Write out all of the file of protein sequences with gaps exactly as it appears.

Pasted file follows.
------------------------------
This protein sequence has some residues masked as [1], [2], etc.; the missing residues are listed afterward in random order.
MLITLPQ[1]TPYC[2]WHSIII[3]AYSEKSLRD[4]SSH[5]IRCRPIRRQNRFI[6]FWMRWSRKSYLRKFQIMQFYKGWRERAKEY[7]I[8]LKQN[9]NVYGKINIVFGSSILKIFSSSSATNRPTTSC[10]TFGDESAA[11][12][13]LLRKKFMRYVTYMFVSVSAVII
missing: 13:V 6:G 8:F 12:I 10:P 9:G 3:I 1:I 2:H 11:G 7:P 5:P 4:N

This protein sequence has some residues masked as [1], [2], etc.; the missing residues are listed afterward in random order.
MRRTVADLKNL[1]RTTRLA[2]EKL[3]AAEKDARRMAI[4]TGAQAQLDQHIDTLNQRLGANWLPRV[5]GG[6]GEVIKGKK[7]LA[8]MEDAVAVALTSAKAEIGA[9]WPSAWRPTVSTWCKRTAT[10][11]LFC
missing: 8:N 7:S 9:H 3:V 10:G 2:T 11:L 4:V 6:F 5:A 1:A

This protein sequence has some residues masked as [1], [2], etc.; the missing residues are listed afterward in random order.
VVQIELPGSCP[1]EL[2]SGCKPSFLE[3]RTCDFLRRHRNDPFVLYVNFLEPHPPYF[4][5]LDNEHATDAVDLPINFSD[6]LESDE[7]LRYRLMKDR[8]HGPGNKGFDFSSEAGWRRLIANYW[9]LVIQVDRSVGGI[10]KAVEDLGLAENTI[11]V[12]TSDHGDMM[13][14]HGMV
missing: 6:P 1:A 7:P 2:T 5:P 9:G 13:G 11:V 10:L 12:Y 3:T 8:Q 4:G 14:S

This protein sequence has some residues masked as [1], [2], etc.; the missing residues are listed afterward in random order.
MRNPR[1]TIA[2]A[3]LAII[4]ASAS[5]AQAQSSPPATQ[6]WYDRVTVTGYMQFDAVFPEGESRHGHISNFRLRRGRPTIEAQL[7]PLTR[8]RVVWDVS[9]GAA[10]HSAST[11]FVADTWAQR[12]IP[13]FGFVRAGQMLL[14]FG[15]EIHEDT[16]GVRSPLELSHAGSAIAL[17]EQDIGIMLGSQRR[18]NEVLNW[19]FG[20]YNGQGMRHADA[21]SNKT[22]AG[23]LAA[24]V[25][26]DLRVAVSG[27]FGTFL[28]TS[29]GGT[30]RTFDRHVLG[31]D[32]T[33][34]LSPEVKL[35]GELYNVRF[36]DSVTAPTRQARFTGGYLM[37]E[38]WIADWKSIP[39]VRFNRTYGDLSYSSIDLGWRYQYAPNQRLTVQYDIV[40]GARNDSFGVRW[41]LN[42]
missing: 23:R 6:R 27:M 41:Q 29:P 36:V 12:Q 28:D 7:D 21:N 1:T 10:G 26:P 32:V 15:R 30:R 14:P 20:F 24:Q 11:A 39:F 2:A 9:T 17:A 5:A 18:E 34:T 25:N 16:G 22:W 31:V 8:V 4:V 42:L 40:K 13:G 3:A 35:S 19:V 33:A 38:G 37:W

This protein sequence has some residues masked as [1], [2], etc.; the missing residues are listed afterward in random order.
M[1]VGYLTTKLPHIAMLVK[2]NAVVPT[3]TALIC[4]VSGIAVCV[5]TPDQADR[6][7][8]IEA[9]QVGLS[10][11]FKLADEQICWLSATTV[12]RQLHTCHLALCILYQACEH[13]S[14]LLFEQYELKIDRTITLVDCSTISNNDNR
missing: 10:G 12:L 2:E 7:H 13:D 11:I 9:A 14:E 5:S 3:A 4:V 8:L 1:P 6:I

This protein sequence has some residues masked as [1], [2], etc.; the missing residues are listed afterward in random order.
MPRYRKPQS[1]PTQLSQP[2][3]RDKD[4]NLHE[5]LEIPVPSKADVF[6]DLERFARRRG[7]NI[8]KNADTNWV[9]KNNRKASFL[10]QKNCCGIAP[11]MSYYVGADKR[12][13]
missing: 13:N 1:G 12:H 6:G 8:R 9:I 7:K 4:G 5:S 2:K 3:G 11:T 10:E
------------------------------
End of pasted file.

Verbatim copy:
This protein sequence has some residues masked as [1], [2], etc.; the missing residues are listed afterward in random order.
MLITLPQ[1]TPYC[2]WHSIII[3]AYSEKSLRD[4]SSH[5]IRCRPIRRQNRFI[6]FWMRWSRKSYLRKFQIMQFYKGWRERAKEY[7]I[8]LKQN[9]NVYGKINIVFGSSILKIFSSSSATNRPTTSC[10]TFGDESAA[11][12][13]LLRKKFMRYVTYMFVSVSAVII
missing: 13:V 6:G 8:F 12:I 10:P 9:G 3:I 1:I 2:H 11:G 7:P 5:P 4:N

This protein sequence has some residues masked as [1], [2], etc.; the missing residues are listed afterward in random order.
MRRTVADLKNL[1]RTTRLA[2]EKL[3]AAEKDARRMAI[4]TGAQAQLDQHIDTLNQRLGANWLPRV[5]GG[6]GEVIKGKK[7]LA[8]MEDAVAVALTSAKAEIGA[9]WPSAWRPTVSTWCKRTAT[10][11]LFC
missing: 8:N 7:S 9:H 3:V 10:G 2:T 11:L 4:V 6:F 5:A 1:A

This protein sequence has some residues masked as [1], [2], etc.; the missing residues are listed afterward in random order.
VVQIELPGSCP[1]EL[2]SGCKPSFLE[3]RTCDFLRRHRNDPFVLYVNFLEPHPPYF[4][5]LDNEHATDAVDLPINFSD[6]LESDE[7]LRYRLMKDR[8]HGPGNKGFDFSSEAGWRRLIANYW[9]LVIQVDRSVGGI[10]KAVEDLGLAENTI[11]V[12]TSDHGDMM[13][14]HGMV
missing: 6:P 1:A 7:P 2:T 5:P 9:G 13:G 11:V 10:L 12:Y 3:T 8:Q 4:G 14:S

This protein sequence has some residues masked as [1], [2], etc.; the missing residues are listed afterward in random order.
MRNPR[1]TIA[2]A[3]LAII[4]ASAS[5]AQAQSSPPATQ[6]WYDRVTVTGYMQFDAVFPEGESRHGHISNFRLRRGRPTIEAQL[7]PLTR[8]RVVWDVS[9]GAA[10]HSAST[11]FVADTWAQR[12]IP[13]FGFVRAGQMLL[14]FG[15]EIHEDT[16]GVRSPLELSHAGSAIAL[17]EQDIGIMLGSQRR[18]NEVLNW[19]FG[20]YNGQGMRHADA[21]SNKT[22]AG[23]LAA[24]V[25][26]DLRVAVSG[27]FGTFL[28]TS[29]GGT[30]RTFDRHVLG[31]D[32]T[33][34]LSPEVKL[35]GELYNVRF[36]DSVTAPTRQARFTGGYLM[37]E[38]WIADWKSIP[39]VRFNRTYGDLSYSSIDLGWRYQYAPNQRLTVQYDIV[40]GARNDSFGVRW[41]LN[42]
missing: 23:R 6:R 27:M 41:Q 29:P 36:V 12:Q 28:D 7:D 21:N 1:T 10:G 26:P 32:V 15:R 30:R 14:P 20:F 24:Q 11:A 39:F 2:A 9:T 17:A 5:A 18:E 34:T 25:N 16:G 22:W 31:V 8:V 4:V 42:L 40:K 13:G 3:A 35:S 19:V 33:A 38:G 37:W

This protein sequence has some residues masked as [1], [2], etc.; the missing residues are listed afterward in random order.
M[1]VGYLTTKLPHIAMLVK[2]NAVVPT[3]TALIC[4]VSGIAVCV[5]TPDQADR[6][7][8]IEA[9]QVGLS[10][11]FKLADEQICWLSATTV[12]RQLHTCHLALCILYQACEH[13]S[14]LLFEQYELKIDRTITLVDCSTISNNDNR
missing: 10:G 12:L 2:E 7:H 13:D 11:I 9:A 14:E 5:S 3:A 4:V 8:L 1:P 6:I

This protein sequence has some residues masked as [1], [2], etc.; the missing residues are listed afterward in random order.
MPRYRKPQS[1]PTQLSQP[2][3]RDKD[4]NLHE[5]LEIPVPSKADVF[6]DLERFARRRG[7]NI[8]KNADTNWV[9]KNNRKASFL[10]QKNCCGIAP[11]MSYYVGADKR[12][13]
missing: 13:N 1:G 12:H 6:G 8:R 9:I 7:K 4:G 5:S 2:K 3:G 11:T 10:E